45. The system of claim 23, wherein in the dispensing position, at least a portion of the outer perimeter portion is compressed relative to its configuration in the closed position.
46. The system of claim 23, wherein the drink spout system includes a central axis extending generally parallel to the direction of fluid flow, and further wherein in the closed position, the outer perimeter portion has a concave configuration relative to the central axis viewed from the outlet.
47. The system of claim 46, wherein in the dispensing position, at least a region of the outer perimeter portion has a convex configuration relative to the central axis.
48. The system of claim 47, wherein in the dispensing position, a plurality of spaced-apart regions of the outer perimeter portion have a convex configuration relative to the central axis.
49. The system of claim 48, wherein each of the plurality of regions is spaced-apart from the internal surface to define a passage through which drink fluid may flow between the region and the internal surface.
50. The system of claim 23, wherein the system further includes an air return system adapted to permit air from external the compartment to enter the compartment as drink fluid is dispensed from the outlet, wherein the air return system includes at least one air return inlet on the body through which air from external the drink container may be drawn as drink fluid is dispensed through the drink spout system, at least one air return outlet in fluid communication with the at least one air return inlet and adapted to deliver the air into the compartment as drink fluid is dispensed through the drink spout system, and at least one passage interconnecting the at least one air return inlet and the at least one air return outlet.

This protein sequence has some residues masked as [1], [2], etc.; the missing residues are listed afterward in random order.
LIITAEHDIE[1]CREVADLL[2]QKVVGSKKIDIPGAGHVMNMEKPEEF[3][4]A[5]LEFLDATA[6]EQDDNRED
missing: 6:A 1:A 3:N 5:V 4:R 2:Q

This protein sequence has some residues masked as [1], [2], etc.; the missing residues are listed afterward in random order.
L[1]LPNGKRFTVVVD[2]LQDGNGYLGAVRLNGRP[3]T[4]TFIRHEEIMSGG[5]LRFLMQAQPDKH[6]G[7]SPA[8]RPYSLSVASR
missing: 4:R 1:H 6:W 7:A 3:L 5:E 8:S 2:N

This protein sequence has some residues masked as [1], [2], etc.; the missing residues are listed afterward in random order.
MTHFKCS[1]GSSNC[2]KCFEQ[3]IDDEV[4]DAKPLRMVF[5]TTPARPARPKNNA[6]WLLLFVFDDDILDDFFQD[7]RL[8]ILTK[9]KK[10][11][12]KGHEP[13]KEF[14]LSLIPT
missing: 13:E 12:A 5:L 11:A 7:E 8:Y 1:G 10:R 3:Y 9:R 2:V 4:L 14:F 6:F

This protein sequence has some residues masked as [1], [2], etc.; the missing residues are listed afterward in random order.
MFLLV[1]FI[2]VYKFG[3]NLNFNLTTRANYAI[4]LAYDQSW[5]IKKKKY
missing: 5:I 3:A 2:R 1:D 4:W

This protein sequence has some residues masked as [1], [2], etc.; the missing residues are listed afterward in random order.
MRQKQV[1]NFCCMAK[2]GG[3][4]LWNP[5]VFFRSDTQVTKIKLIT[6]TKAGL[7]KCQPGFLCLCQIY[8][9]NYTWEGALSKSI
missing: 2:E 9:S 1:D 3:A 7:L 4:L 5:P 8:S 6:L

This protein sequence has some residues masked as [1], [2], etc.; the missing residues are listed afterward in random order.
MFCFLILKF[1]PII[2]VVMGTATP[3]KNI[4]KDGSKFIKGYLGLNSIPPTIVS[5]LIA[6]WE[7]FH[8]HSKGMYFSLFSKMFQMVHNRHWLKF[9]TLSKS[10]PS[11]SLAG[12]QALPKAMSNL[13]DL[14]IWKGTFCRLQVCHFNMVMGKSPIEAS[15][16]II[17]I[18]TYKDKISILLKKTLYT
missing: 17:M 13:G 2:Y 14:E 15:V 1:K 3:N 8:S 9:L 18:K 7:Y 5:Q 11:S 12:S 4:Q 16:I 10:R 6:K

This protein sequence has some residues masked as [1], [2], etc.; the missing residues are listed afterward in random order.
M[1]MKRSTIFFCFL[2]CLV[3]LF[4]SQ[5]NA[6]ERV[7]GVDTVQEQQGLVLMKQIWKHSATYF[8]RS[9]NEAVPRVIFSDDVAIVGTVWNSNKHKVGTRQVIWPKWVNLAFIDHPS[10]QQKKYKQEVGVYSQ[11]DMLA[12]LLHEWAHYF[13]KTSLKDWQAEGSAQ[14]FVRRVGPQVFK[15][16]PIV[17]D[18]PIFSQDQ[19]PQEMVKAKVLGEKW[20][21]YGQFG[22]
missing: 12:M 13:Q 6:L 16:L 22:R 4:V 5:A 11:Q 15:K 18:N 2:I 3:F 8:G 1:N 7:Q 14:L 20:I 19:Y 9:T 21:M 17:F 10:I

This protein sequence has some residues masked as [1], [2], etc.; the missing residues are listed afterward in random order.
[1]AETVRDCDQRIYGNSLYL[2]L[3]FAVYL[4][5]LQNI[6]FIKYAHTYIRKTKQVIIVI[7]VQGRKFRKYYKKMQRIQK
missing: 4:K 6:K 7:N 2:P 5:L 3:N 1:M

51. The system of claim 50, wherein the air return system further includes a return valve assembly that is selectively configurable between an open position, in which air may pass through the at least one passage and into the compartment, and a closed position, in which the return valve assembly obstructs the flow of air so that air may not pass through the at least one passage and into the compartment.
52. The system of claim 51, wherein the return valve assembly is integrally formed with the valve assembly.
53. The system of claim 50, wherein the system further includes a flow restrictor adapted to restrict the air entering the compartment through the air return system from being drawn as air bubbles into the fluid conduit as drink fluid is dispensed from the drink container.
54. The system of claim 53, wherein the flow restrictor includes direction independent means for restricting drink fluid from being drawn as air bubbles into the fluid conduit as drink fluid is dispensed from the drink container.
55. The system of claim 53, wherein the flow restrictor includes at least one of a sleeve and a partition that extends into the compartment to divide at least a portion of the compartment into a region generally beneath the at least one air return outlet and a region generally beneath the fluid conduit relative to the outlet.
56. A drink spout system, comprising:
a body having a base portion adapted to be coupled to a drink container having a compartment adapted to contain drink fluid and a dispensing portion that includes an outlet through which drink fluid passes as it is dispensed from the drink spout system, wherein the dispensing portion defines at least a portion of a fluid conduit through which drink fluid flows through the drink spout system to the outlet;